Parti Lepep and I have been given a new task, and that is to turn Seychelles into a high income country. We realise that unity is always crucial for our nation to advance. That is why my party and I are determined to remove certain rancour that may still linger in our community. We attach a lot of importance to national unity and harmony among our people. We all need to consolidate our national unity as we all avail of the many opportunities of the New Seychelles.

Seychelles Life: Should the government organise the reconciliation process or should it be conducted by an independent person or organisation, possibly from overseas? If so, who would you consider ideal?

President Michel: The New Seychelles we are creating is an inclusive society. It contributes to the process of national unity and creates greater understanding among people. We may not notice it, but the process is ongoing every day in our lives. Our views on the different stages of our history may differ, based on our own interpretations and personal experiences. We live in an open and mature society, where we are able to express ourselves, to exchange opinions freely.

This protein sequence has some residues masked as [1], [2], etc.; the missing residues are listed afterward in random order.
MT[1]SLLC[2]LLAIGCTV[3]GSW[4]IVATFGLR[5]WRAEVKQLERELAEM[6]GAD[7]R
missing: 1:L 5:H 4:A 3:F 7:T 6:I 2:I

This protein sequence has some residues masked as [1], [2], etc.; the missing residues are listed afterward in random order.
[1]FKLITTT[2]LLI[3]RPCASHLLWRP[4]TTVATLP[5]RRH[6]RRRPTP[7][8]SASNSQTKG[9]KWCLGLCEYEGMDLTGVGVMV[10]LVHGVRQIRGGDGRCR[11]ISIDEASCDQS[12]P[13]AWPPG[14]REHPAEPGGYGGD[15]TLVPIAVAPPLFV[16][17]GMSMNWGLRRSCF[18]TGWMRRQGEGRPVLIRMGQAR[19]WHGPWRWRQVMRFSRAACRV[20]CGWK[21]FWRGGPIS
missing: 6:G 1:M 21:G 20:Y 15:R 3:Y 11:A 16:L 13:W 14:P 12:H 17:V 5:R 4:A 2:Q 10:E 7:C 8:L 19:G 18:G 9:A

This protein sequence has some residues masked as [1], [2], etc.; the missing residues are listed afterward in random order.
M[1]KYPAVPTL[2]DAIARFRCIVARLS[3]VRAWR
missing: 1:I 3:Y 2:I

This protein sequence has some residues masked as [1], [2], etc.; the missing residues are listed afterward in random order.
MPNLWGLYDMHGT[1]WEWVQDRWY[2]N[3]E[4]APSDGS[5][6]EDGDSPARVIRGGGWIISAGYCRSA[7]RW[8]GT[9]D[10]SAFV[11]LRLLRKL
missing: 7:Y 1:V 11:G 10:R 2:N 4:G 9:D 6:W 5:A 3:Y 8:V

What is important is that we continue to involve more of our people in the running of national affairs. There have been many instances whereby we have included individuals or organisations from overseas in our process of nation-building. We will continue to create the conditions that will give all our people the sense of belonging to our country, which is our common home. I think we are achieving that and we will do more to promote national unity.

Seychelles Life: What role would you like your party to play in this process?

President Michel: My party’s role in building a Seychelles of fraternity and unity is historical. Parti Lepep, because of its experience and popularity, has taken on a greater responsibility in fostering national unity. It has the support of the nation. It was Parti Lepep that in March this year took the decision to move Seychelles beyond the 5th June era. After another major decision to promote greater national unity, we have relocated the Liberation Day – Zonm Lib – monument.